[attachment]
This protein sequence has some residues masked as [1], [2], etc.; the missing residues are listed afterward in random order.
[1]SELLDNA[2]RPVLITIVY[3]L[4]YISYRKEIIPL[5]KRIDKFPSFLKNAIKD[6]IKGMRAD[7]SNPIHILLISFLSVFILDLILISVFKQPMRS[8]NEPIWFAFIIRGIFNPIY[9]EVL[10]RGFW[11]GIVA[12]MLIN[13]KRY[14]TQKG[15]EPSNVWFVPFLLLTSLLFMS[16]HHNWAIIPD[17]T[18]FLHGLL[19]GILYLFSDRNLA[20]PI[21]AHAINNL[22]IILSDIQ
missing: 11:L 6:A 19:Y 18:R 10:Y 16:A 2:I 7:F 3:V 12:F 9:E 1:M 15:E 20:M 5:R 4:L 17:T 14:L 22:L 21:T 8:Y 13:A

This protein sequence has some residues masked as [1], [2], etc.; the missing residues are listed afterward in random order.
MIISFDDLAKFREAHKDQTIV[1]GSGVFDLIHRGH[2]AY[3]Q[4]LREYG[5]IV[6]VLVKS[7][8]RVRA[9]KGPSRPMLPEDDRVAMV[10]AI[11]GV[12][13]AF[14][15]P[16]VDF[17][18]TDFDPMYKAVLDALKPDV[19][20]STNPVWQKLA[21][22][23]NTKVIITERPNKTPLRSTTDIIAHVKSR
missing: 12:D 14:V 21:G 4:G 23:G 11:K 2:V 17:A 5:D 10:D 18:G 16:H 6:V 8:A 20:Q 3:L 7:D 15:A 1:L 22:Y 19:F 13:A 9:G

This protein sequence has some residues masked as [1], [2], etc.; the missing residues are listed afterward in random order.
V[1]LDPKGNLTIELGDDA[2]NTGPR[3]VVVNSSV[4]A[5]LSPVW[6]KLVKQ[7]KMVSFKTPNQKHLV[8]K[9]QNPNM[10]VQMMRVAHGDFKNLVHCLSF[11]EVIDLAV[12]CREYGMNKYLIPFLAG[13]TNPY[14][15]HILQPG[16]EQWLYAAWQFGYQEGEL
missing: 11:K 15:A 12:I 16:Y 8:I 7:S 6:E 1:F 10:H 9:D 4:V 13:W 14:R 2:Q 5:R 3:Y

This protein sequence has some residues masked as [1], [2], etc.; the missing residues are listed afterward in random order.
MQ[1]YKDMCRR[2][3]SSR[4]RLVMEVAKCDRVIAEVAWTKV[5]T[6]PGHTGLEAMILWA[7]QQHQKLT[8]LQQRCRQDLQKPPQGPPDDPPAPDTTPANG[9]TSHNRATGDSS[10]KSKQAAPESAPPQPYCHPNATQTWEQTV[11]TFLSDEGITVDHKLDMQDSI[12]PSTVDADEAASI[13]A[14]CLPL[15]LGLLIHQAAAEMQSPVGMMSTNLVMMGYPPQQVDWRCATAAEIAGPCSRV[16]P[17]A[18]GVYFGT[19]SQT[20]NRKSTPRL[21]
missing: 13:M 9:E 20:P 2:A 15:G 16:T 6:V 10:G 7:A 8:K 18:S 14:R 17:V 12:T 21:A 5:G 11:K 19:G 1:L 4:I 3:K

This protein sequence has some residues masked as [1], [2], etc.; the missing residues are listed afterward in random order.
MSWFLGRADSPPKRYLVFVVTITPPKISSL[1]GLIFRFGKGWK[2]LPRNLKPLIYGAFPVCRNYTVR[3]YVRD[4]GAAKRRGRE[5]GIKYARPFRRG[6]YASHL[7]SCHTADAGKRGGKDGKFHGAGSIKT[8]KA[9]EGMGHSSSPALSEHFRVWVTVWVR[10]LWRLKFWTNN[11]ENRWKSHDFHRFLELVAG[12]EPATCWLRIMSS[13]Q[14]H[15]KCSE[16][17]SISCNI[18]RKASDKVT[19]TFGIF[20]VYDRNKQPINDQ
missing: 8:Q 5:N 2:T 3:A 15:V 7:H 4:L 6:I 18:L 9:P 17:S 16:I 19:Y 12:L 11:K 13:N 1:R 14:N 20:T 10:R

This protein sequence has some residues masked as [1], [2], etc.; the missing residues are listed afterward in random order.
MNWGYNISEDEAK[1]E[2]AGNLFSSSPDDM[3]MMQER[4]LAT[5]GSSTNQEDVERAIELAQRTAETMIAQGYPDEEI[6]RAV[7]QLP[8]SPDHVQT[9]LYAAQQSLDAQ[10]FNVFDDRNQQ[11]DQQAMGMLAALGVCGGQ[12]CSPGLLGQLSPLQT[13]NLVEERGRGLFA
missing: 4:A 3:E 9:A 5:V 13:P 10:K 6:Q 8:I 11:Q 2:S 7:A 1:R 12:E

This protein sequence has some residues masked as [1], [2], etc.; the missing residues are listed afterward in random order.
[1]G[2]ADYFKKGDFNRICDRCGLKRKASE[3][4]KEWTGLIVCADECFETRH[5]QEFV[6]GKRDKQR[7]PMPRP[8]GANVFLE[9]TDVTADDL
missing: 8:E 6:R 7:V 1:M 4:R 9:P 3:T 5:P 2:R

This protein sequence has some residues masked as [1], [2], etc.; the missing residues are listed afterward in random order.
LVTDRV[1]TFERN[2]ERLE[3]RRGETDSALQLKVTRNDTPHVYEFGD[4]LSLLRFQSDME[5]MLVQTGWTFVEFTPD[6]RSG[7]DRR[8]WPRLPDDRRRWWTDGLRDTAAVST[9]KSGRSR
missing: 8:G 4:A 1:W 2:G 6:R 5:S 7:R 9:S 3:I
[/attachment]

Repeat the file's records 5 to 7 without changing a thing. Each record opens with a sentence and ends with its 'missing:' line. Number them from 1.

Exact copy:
This protein sequence has some residues masked as [1], [2], etc.; the missing residues are listed afterward in random order.
MSWFLGRADSPPKRYLVFVVTITPPKISSL[1]GLIFRFGKGWK[2]LPRNLKPLIYGAFPVCRNYTVR[3]YVRD[4]GAAKRRGRE[5]GIKYARPFRRG[6]YASHL[7]SCHTADAGKRGGKDGKFHGAGSIKT[8]KA[9]EGMGHSSSPALSEHFRVWVTVWVR[10]LWRLKFWTNN[11]ENRWKSHDFHRFLELVAG[12]EPATCWLRIMSS[13]Q[14]H[15]KCSE[16][17]SISCNI[18]RKASDKVT[19]TFGIF[20]VYDRNKQPINDQ
missing: 8:Q 5:N 2:T 3:A 15:V 7:H 4:L 6:I 18:L 9:P 17:S 16:I 19:Y 12:L 11:K 13:N 1:R 14:N 20:T 10:R

This protein sequence has some residues masked as [1], [2], etc.; the missing residues are listed afterward in random order.
MNWGYNISEDEAK[1]E[2]AGNLFSSSPDDM[3]MMQER[4]LAT[5]GSSTNQEDVERAIELAQRTAETMIAQGYPDEEI[6]RAV[7]QLP[8]SPDHVQT[9]LYAAQQSLDAQ[10]FNVFDDRNQQ[11]DQQAMGMLAALGVCGGQ[12]CSPGLLGQLSPLQT[13]NLVEERGRGLFA
missing: 4:A 3:E 9:A 5:V 13:P 10:K 6:Q 8:I 11:Q 2:S 7:A 1:R 12:E

This protein sequence has some residues masked as [1], [2], etc.; the missing residues are listed afterward in random order.
[1]G[2]ADYFKKGDFNRICDRCGLKRKASE[3][4]KEWTGLIVCADECFETRH[5]QEFV[6]GKRDKQR[7]PMPRP[8]GANVFLE[9]TDVTADDL
missing: 8:E 6:R 7:V 1:M 4:R 9:P 3:T 5:P 2:R